On Thursday, ASIC announced it has placed interim stop orders on three financial firms due to deficiencies in the target market determination (TMD) for their products.
The interim stop orders prevent Responsible Entity Services Limited (RES) and two companies within the UGC Global Group (UGC) from issuing the relevant managed investment scheme interests or shares to retail investors.
“The three financial firms did not appropriately identify the consumers they intended to target or did not have a TMD, which meant the products may have otherwise been marketed and sold to retail investors for whom they were not appropriate or too risky,” ASIC said.
The corporate regulator confirmed that the actions were its first use of stop order powers provided under the design and distribution obligations (DDOs) which took effect last year.
“Under the law, firms must embed a consumer-centric approach. They need to design financial products that meet the needs of consumers in their intended target market, and distribute those products in a targeted way,” said ASIC Deputy Chair Karen Chester.
“Where firms are not doing the right thing and there is potential for consumer harm, ASIC can now take quick action to disrupt poor conduct and prevent harm.”
ASIC’s stop order against RES, which is valid for 21 days unless revoked, prevents it from issuing interests in PPM Units in the RES Investment Fund, giving a product disclosure statement for PPM Units or providing general advice to retail clients recommending investment in PPM Units.
It has also placed an interim stop order on RES in relation to misleading or deceptive statements in an online advertisement for the PPM Units that suggested an investor would acquire equity in Pleasure Point Mine Pty Ltd.
“Given the features of the product, ASIC considered that RES’s TMD included two categories of retail investors for whom investment in PPM Units would not have been consistent with their likely objectives, financial situation and needs,” it said.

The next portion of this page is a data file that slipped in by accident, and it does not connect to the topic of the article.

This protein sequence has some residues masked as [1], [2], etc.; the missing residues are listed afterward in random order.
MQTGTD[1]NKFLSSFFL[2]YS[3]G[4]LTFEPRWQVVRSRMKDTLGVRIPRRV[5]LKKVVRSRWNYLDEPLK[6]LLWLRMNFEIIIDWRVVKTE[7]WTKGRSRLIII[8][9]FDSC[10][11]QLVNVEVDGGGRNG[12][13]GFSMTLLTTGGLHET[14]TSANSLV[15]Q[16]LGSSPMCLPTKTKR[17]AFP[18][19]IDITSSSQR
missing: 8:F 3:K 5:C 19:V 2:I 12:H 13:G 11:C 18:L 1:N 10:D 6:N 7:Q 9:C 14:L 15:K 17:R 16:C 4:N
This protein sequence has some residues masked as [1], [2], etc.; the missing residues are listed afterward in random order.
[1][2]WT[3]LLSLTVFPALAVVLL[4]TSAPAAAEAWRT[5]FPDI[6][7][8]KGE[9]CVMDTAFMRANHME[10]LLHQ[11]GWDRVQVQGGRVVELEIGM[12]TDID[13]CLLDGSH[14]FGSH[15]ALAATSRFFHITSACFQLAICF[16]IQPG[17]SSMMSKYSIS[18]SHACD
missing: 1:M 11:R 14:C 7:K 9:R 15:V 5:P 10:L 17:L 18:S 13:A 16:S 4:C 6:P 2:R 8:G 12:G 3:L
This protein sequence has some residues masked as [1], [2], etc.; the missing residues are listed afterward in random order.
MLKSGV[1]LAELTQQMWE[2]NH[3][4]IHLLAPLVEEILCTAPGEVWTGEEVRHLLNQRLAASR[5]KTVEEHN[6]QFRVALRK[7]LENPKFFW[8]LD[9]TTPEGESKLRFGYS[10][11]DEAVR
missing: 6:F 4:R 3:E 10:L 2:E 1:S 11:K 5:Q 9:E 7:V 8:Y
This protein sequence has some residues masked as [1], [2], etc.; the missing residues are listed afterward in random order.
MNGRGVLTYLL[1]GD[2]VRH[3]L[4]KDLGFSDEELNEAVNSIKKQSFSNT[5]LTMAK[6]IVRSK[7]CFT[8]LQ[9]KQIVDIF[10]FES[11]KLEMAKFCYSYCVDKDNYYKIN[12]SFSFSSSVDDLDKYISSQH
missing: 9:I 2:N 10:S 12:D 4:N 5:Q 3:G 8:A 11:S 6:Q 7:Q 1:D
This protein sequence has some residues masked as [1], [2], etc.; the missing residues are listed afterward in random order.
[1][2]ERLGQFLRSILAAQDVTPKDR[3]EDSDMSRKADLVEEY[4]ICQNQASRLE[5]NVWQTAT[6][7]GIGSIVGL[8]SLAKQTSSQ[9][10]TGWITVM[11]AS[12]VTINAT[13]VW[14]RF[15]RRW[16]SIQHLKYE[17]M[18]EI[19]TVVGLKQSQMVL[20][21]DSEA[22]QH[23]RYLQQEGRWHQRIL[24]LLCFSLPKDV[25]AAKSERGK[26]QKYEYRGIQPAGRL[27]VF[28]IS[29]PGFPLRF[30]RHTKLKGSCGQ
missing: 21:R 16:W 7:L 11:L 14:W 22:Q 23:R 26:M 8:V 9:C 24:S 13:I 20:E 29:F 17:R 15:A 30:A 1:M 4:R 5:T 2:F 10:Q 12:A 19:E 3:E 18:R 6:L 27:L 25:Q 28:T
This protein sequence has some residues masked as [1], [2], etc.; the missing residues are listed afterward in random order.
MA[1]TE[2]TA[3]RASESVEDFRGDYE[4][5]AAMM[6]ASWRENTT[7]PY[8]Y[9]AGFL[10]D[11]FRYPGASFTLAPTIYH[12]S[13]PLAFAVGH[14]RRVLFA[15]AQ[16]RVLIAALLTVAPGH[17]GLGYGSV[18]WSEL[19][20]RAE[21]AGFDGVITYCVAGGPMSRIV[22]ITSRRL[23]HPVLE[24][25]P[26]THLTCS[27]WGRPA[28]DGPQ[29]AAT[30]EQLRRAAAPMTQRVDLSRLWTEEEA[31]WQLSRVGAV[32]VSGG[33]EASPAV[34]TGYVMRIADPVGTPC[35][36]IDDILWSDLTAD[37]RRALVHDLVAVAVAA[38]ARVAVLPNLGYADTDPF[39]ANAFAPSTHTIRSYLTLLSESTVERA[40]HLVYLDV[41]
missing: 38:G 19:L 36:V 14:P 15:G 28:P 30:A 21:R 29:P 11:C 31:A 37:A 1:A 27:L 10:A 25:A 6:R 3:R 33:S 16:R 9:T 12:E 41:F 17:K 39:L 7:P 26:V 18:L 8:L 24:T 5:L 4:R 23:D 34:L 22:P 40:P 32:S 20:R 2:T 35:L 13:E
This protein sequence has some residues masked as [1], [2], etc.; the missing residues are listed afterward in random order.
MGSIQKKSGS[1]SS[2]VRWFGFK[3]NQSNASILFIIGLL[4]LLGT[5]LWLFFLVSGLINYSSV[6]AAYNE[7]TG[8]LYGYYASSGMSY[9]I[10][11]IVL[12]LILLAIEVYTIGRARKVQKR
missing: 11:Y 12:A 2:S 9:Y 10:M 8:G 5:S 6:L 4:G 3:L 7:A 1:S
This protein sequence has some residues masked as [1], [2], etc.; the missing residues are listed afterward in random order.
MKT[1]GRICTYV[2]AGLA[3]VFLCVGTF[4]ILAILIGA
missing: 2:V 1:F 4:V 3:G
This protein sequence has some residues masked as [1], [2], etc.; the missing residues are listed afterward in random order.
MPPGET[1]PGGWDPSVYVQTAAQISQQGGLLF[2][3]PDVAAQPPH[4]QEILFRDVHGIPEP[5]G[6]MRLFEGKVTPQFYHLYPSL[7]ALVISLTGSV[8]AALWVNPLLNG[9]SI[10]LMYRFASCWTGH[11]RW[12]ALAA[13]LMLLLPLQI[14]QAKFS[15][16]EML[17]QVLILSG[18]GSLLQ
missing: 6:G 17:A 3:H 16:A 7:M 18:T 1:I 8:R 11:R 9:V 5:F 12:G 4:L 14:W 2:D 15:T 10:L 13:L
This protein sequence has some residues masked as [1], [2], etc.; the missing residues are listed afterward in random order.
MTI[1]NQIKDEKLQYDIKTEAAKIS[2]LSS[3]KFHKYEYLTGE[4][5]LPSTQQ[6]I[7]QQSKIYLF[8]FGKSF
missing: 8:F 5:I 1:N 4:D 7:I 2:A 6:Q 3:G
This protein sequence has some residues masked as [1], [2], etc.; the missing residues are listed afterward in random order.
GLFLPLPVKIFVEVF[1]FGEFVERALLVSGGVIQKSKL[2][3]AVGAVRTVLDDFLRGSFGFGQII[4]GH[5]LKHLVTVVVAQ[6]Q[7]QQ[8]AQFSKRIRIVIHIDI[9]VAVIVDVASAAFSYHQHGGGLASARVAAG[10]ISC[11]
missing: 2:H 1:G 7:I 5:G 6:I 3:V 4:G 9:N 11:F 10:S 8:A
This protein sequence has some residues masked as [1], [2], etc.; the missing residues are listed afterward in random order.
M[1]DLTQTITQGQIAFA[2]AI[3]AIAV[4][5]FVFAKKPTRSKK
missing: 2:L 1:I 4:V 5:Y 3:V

“These were investors intending to use an investment in PPM Units as a core component of their investment portfolio, and investors with an objective of high-capital growth or a mixture of capital growth and income.”
The sole underlying asset of the PPM Unit class, the regulator said, is a loan to a company related to RES for development of a sandstone quarry.
ASIC described the product as “a high-risk, illiquid, unlisted single-asset investment”.
Meanwhile, interim stop orders against UGC Global Alpha Limited and UGC Global Alpha Fund Limited prevent them from dealing in shares in relation to retail investors, providing a disclosure document or providing financial product advice in relation to the shares to retail investors.
According to the regulator, the two companies lodged prospectuses in May seeking to raise $100 million each through the offer of ordinary shares for the purpose of investing in the UGC Alpha Global Fund
ASIC said it had extended the exposure period for these prospectuses due to concerns that the disclosure was defective and placed interim stop orders on offers made under the prospectuses.
“When the prospectuses were made publicly available during the exposure period, they did not have a TMD and said that applications to invest would be processed on a ‘first come, first served’ basis,” the corporate regulator explained.
“ASIC was concerned that the UGC Global companies may have engaged in retail product distribution before preparing a TMD for their high-risk offers. Therefore, ASIC also made orders for non-compliance with obligations under DDO in relation to the shares of these companies.”
While the first DDO orders lasted for 21 days, further DDO orders were made for an indefinite period to provide UGC with more time to respond to ASIC’s concerns.
“Financial firms need to be consumer-centric in how they design their products. Issuers need to have clearly defined target markets, especially for high-risk products, that take into account the risk that investors could lose some or all of their capital,” said Ms Chester.
“We expect this to flow through to similarly clear distribution arrangements. Where firms are not meeting their obligations, ASIC can and will respond, from stop orders to court action, to prevent consumer harm and deter non-compliance.”
Jon Bragg is a journalist for Momentum Media's Investor Daily, nestegg and ifa. He enjoys writing about a wide variety of financial topics and issues and exploring the many implications they have on all aspects of life.